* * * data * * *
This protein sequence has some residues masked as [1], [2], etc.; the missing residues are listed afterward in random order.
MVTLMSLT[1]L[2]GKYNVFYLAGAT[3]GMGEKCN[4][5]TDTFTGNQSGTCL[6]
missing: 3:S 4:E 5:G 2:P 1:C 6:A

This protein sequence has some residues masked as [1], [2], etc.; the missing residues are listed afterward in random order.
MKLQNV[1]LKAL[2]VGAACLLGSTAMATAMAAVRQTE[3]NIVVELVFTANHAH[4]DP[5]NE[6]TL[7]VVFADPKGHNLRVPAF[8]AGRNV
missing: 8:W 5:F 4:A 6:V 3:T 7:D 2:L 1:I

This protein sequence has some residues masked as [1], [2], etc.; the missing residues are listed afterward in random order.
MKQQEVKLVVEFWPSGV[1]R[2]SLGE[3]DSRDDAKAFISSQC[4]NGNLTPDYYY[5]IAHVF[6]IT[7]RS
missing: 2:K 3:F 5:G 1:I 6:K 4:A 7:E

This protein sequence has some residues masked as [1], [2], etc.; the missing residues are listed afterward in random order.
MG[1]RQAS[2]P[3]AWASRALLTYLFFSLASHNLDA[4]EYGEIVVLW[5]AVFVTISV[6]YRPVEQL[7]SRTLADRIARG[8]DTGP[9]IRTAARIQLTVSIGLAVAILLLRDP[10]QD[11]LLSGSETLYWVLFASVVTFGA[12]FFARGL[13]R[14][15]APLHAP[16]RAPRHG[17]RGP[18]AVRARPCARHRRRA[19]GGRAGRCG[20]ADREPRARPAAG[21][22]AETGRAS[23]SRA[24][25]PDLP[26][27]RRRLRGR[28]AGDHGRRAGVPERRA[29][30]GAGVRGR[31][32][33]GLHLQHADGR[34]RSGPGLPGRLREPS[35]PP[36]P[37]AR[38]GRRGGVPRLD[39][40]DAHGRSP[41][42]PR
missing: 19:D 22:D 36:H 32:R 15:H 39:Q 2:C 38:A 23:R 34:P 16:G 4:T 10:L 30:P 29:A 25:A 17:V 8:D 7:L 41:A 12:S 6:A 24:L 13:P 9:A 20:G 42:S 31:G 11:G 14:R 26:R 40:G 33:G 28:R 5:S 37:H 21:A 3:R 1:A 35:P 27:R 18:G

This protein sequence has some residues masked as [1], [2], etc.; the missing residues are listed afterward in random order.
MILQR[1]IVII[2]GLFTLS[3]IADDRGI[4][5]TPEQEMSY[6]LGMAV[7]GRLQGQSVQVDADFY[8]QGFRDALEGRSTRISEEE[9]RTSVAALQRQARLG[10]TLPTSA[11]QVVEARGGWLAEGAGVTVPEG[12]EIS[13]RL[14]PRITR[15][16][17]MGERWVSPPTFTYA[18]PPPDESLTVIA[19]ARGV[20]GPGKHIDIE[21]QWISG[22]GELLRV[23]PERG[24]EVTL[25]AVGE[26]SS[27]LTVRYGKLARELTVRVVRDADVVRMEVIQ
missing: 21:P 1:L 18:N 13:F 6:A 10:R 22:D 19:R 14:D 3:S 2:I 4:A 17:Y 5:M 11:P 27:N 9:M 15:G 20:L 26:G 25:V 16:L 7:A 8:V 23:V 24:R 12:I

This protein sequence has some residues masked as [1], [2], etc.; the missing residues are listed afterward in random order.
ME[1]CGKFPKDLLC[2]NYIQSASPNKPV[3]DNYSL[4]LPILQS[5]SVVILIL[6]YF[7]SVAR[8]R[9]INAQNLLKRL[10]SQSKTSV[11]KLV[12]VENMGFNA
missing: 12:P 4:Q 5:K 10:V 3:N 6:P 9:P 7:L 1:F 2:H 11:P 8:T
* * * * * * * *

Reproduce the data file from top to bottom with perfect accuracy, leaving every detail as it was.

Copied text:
This protein sequence has some residues masked as [1], [2], etc.; the missing residues are listed afterward in random order.
MVTLMSLT[1]L[2]GKYNVFYLAGAT[3]GMGEKCN[4][5]TDTFTGNQSGTCL[6]
missing: 3:S 4:E 5:G 2:P 1:C 6:A

This protein sequence has some residues masked as [1], [2], etc.; the missing residues are listed afterward in random order.
MKLQNV[1]LKAL[2]VGAACLLGSTAMATAMAAVRQTE[3]NIVVELVFTANHAH[4]DP[5]NE[6]TL[7]VVFADPKGHNLRVPAF[8]AGRNV
missing: 8:W 5:F 4:A 6:V 3:T 7:D 2:L 1:I

This protein sequence has some residues masked as [1], [2], etc.; the missing residues are listed afterward in random order.
MKQQEVKLVVEFWPSGV[1]R[2]SLGE[3]DSRDDAKAFISSQC[4]NGNLTPDYYY[5]IAHVF[6]IT[7]RS
missing: 2:K 3:F 5:G 1:I 6:K 4:A 7:E

This protein sequence has some residues masked as [1], [2], etc.; the missing residues are listed afterward in random order.
MG[1]RQAS[2]P[3]AWASRALLTYLFFSLASHNLDA[4]EYGEIVVLW[5]AVFVTISV[6]YRPVEQL[7]SRTLADRIARG[8]DTGP[9]IRTAARIQLTVSIGLAVAILLLRDP[10]QD[11]LLSGSETLYWVLFASVVTFGA[12]FFARGL[13]R[14][15]APLHAP[16]RAPRHG[17]RGP[18]AVRARPCARHRRRA[19]GGRAGRCG[20]ADREPRARPAAG[21][22]AETGRAS[23]SRA[24][25]PDLP[26][27]RRRLRGR[28]AGDHGRRAGVPERRA[29][30]GAGVRGR[31][32][33]GLHLQHADGR[34]RSGPGLPGRLREPS[35]PP[36]P[37]AR[38]GRRGGVPRLD[39][40]DAHGRSP[41][42]PR
missing: 19:D 22:D 36:H 32:R 15:H 39:Q 2:C 38:A 23:R 34:P 16:G 4:T 10:L 30:P 29:A 25:A 17:V 8:D 7:L 41:A 12:S 6:A 24:L 13:P 9:A 20:G 42:S 31:G 11:G 14:R 26:R 40:G 33:G 28:R 5:S 37:H 21:A 3:R 1:A 35:P 27:R 18:G

This protein sequence has some residues masked as [1], [2], etc.; the missing residues are listed afterward in random order.
MILQR[1]IVII[2]GLFTLS[3]IADDRGI[4][5]TPEQEMSY[6]LGMAV[7]GRLQGQSVQVDADFY[8]QGFRDALEGRSTRISEEE[9]RTSVAALQRQARLG[10]TLPTSA[11]QVVEARGGWLAEGAGVTVPEG[12]EIS[13]RL[14]PRITR[15][16][17]MGERWVSPPTFTYA[18]PPPDESLTVIA[19]ARGV[20]GPGKHIDIE[21]QWISG[22]GELLRV[23]PERG[24]EVTL[25]AVGE[26]SS[27]LTVRYGKLARELTVRVVRDADVVRMEVIQ
missing: 21:P 1:L 18:N 13:F 6:A 10:R 22:D 19:R 14:D 3:S 2:I 4:A 17:Y 5:M 11:P 27:N 9:M 15:G 20:L 26:G 25:V 16:L 7:A 8:V 23:V 24:R 12:I

This protein sequence has some residues masked as [1], [2], etc.; the missing residues are listed afterward in random order.
ME[1]CGKFPKDLLC[2]NYIQSASPNKPV[3]DNYSL[4]LPILQS[5]SVVILIL[6]YF[7]SVAR[8]R[9]INAQNLLKRL[10]SQSKTSV[11]KLV[12]VENMGFNA
missing: 12:P 4:Q 5:K 10:V 3:N 6:P 9:P 7:L 1:F 2:H 11:P 8:T